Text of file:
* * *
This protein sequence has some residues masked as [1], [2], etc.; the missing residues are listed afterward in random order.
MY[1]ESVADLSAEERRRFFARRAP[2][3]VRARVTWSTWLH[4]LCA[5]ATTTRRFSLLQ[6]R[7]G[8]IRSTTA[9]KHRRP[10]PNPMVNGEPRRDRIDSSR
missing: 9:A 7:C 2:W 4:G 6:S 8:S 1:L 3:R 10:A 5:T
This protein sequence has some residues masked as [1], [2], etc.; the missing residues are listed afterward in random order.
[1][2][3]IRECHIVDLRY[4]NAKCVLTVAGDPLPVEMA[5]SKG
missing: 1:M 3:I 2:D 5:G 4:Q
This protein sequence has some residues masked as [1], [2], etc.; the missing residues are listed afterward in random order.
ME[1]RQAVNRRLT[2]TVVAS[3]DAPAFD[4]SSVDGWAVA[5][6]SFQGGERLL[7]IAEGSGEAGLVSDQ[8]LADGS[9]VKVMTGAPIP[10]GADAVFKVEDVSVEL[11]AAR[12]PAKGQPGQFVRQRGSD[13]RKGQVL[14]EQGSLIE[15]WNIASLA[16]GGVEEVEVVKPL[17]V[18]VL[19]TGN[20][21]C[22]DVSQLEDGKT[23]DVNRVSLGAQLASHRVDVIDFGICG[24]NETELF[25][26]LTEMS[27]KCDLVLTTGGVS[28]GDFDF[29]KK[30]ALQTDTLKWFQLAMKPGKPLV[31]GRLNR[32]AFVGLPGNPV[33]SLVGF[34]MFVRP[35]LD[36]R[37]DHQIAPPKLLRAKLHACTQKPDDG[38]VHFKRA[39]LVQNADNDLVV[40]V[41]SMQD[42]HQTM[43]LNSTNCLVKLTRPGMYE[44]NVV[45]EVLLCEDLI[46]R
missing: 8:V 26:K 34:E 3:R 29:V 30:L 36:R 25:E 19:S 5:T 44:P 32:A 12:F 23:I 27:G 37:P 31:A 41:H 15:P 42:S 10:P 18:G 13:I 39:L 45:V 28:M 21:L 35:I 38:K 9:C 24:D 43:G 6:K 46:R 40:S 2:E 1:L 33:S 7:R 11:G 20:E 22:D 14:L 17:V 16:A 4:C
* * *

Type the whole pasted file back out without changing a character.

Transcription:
This protein sequence has some residues masked as [1], [2], etc.; the missing residues are listed afterward in random order.
MY[1]ESVADLSAEERRRFFARRAP[2][3]VRARVTWSTWLH[4]LCA[5]ATTTRRFSLLQ[6]R[7]G[8]IRSTTA[9]KHRRP[10]PNPMVNGEPRRDRIDSSR
missing: 9:A 7:C 2:W 4:G 6:S 8:S 1:L 3:R 10:A 5:T
This protein sequence has some residues masked as [1], [2], etc.; the missing residues are listed afterward in random order.
[1][2][3]IRECHIVDLRY[4]NAKCVLTVAGDPLPVEMA[5]SKG
missing: 1:M 3:I 2:D 5:G 4:Q
This protein sequence has some residues masked as [1], [2], etc.; the missing residues are listed afterward in random order.
ME[1]RQAVNRRLT[2]TVVAS[3]DAPAFD[4]SSVDGWAVA[5][6]SFQGGERLL[7]IAEGSGEAGLVSDQ[8]LADGS[9]VKVMTGAPIP[10]GADAVFKVEDVSVEL[11]AAR[12]PAKGQPGQFVRQRGSD[13]RKGQVL[14]EQGSLIE[15]WNIASLA[16]GGVEEVEVVKPL[17]V[18]VL[19]TGN[20][21]C[22]DVSQLEDGKT[23]DVNRVSLGAQLASHRVDVIDFGICG[24]NETELF[25][26]LTEMS[27]KCDLVLTTGGVS[28]GDFDF[29]KK[30]ALQTDTLKWFQLAMKPGKPLV[31]GRLNR[32]AFVGLPGNPV[33]SLVGF[34]MFVRP[35]LD[36]R[37]DHQIAPPKLLRAKLHACTQKPDDG[38]VHFKRA[39]LVQNADNDLVV[40]V[41]SMQD[42]HQTM[43]LNSTNCLVKLTRPGMYE[44]NVV[45]EVLLCEDLI[46]R
missing: 8:V 26:K 34:E 3:R 29:V 30:L 36:R 25:E 19:S 5:T 44:P 32:A 12:F 23:I 27:G 37:P 31:A 41:H 15:P 42:S 10:P 18:G 13:I 39:L 45:V 28:M 21:L 35:I 38:K 9:C 24:D 43:G 6:K 46:R 40:S 2:E 1:L 33:S 7:R 11:G 20:E 22:D 14:L 17:V 16:A 4:C